Regional differences in values

Regional differences in values in England

North vs South or London vs the rest?

The 2016 Brexit referendum and the government’s subsequent levelling up agenda have
highlighted the significant economic and demographic differences between England’s regions. This chapter analyses the extent to which these differences contribute to regional differences in people’s underlying social and political values and what, if any, the implications of regional differences in values might be for England’s two main political parties.

Download the chapter.

People in the North and South share similar economic values

Despite people in the South tending to be better off than those in the North, there is little
evidence of differences in economic values between people living in the two regions.

  • 61% people in the North can be classified as left-wing (tending to believe that economic
    resources are unequally distributed and favouring their redistribution to the less well-off), compared with 56% in the South.
  • 37% of people in the North can be classified as pro-welfare (believing that the state should offer a safety net for those in need), compared with 35% in the South.
  • The lack of a north-south gap in economic values contrasts with earlier analysis of BSA data which found people in the North to be more left-wing and more pro-welfare.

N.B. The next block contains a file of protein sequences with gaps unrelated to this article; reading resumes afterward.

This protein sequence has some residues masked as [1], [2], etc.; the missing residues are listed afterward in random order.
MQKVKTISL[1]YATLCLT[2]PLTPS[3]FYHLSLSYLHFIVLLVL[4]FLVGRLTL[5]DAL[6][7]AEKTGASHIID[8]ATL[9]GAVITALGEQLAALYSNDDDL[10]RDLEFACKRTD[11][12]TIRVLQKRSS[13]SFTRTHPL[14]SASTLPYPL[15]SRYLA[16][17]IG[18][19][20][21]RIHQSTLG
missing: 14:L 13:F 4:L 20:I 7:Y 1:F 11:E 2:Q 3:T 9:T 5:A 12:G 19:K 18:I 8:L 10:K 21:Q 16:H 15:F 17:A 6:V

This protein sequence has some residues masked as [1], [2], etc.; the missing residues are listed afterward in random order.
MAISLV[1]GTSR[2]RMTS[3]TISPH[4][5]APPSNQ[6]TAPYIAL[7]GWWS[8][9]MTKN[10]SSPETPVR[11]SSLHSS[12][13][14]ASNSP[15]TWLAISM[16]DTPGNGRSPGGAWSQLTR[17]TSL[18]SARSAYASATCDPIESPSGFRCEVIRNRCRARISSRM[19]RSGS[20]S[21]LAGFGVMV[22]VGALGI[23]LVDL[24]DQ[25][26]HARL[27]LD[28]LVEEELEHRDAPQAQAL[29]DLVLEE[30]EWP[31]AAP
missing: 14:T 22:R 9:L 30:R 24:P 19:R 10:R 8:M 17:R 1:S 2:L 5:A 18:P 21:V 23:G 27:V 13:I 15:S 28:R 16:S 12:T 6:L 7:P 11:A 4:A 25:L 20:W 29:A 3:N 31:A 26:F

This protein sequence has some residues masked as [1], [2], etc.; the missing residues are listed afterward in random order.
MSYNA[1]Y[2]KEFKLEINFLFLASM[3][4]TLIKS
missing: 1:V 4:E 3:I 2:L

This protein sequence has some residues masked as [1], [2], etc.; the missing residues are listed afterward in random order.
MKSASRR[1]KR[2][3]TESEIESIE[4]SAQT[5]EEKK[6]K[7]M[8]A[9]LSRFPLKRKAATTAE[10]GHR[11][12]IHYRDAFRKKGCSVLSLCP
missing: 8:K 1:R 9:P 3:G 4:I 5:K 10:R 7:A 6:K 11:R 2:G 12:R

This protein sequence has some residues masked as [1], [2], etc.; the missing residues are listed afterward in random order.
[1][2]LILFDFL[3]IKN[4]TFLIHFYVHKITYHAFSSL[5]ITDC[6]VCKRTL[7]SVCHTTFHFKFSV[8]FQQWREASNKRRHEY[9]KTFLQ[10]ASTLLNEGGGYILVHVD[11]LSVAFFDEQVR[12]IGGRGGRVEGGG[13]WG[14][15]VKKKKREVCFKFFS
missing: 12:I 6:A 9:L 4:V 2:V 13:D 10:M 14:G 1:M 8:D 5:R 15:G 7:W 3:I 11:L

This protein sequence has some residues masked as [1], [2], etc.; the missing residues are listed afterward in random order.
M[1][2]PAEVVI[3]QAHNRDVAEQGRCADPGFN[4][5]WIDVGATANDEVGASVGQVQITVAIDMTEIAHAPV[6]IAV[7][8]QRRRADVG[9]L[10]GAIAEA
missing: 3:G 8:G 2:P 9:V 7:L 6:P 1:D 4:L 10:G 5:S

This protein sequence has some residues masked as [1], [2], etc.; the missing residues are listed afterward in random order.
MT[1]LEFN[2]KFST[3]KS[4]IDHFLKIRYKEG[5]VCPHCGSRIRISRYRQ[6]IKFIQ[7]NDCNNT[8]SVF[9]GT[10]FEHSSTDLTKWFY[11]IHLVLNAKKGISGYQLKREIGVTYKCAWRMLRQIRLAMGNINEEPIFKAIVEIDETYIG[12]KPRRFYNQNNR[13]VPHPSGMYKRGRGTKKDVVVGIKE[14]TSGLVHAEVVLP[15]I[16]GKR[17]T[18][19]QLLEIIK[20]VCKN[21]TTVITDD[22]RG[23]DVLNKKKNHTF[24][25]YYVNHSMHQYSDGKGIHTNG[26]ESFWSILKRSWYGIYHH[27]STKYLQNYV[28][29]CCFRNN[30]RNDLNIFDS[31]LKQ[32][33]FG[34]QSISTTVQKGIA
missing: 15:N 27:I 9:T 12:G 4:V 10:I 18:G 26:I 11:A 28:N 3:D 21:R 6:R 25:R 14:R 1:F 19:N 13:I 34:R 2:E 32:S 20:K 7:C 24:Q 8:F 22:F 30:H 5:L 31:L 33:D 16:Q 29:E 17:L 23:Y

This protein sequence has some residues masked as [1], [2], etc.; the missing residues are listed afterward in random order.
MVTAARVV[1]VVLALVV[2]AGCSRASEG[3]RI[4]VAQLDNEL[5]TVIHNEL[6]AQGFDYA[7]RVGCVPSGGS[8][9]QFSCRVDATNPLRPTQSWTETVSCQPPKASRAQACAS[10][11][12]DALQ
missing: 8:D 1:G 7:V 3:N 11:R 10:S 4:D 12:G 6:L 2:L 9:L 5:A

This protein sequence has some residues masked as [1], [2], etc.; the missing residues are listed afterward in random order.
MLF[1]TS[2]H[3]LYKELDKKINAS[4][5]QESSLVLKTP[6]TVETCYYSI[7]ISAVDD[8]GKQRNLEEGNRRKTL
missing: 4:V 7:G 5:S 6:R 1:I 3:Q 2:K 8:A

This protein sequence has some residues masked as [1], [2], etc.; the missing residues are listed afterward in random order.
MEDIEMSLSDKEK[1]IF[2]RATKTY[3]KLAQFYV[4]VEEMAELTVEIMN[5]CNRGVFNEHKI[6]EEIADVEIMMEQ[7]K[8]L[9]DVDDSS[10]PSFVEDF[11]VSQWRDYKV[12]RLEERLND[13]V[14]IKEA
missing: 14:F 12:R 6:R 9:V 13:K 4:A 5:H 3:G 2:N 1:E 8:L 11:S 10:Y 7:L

London is more pro-welfare and liberal than the rest of England

People living in London are more likely to be pro-welfare and pro-liberal, even after taking
account of the fact that the capital’s population is younger, better educated and more
cosmopolitan, compared with other regions.

  • 47% of people in London can be classified as pro-welfare, compared with 30%-37% in other English regions.
  • 34% of Londoners can be classified as liberal (that is supporting the right to individual freedom over conformity to common rules and practices), compared with 20% in the South and 17% in the North.
  • 47% of 18-34 year olds in London can be classed as liberal, compared with 30% of this age group in the rest of the country.
  • 19% of people living in urban areas outside London can be classified as liberal (compared with 34% in London).

Labour likely to continue to dominate London, but may be vulnerable in the North

People who are left-wing, pro-welfare and liberal are more likely to support Labour, while people who are right-wing, anti-welfare and authoritarian are more likely to support the Conservatives.

  • 43% of people classed as left-wing and 52% classed as liberal identify with Labour. Only 20% classed as left-wing and 8% classed as liberal identify with the Conservatives.
  • 40% of Londoners, who are more likely to be liberal, are Labour Party identifiers compared with 33% in England as whole.
  • 37% in the North identify with the Labour Party, compared with 26% in the South, likely reflecting past differences in values. However, the present lack of a north-south gap in economic values may provide an opportunity for the Conservatives to make headway in previous Labour strongholds.

Download the chapter.